-- Robert Preidt
TUESDAY, July 12 (HealthDay News) -- Upward social mobility
appears to help reduce the risk of high blood pressure in people
who were born into poor or disadvantaged situations, according to a
Previous research has shown that poor and disadvantaged people
are at increased risk for high blood pressure, which contributes to
heart disease and stroke.
Swedish researchers looked at health and socioeconomic data
collected from 12,000 same-sex twins who were born between 1926 and
1958. High blood pressure was more common among adults with low
socioeconomic status, with a 42 percent increased risk among this
group. Other factors associated with high blood pressure rates
included: being born to parents with low socioeconomic status,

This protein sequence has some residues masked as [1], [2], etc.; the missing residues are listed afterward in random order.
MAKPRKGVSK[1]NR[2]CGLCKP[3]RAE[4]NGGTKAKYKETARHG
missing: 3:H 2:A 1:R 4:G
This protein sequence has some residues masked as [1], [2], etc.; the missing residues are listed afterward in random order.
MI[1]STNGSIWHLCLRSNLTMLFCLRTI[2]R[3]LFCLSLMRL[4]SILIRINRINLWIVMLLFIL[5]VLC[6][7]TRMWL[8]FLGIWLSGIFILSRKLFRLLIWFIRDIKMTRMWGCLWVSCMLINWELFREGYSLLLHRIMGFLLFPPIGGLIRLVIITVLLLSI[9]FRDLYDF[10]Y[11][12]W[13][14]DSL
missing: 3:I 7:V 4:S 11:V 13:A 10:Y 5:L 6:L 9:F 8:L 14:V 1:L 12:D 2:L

having a low birth weight, being short in stature, weighing more
and drinking more alcohol.
But people with low socioeconomic status who moved up in society
reduced their risk of high blood pressure by nearly 20 percent,
compared to those who stayed on the lower rungs of society across
two generations, the investigators found.
The findings suggest that adults who were born poor or
disadvantaged can reduce their risk of high blood pressure by
improving their social status, Lovisa Hogberg, of the medical
epidemiology and biostatistics department at Karolinska Institute
in Stockholm, and colleagues concluded.
The study was released in the July 12 online edition of the
Journal of Epidemiology and Community Health.
The American Academy of Family Physicians outlines ways to
lower your blood pressure.
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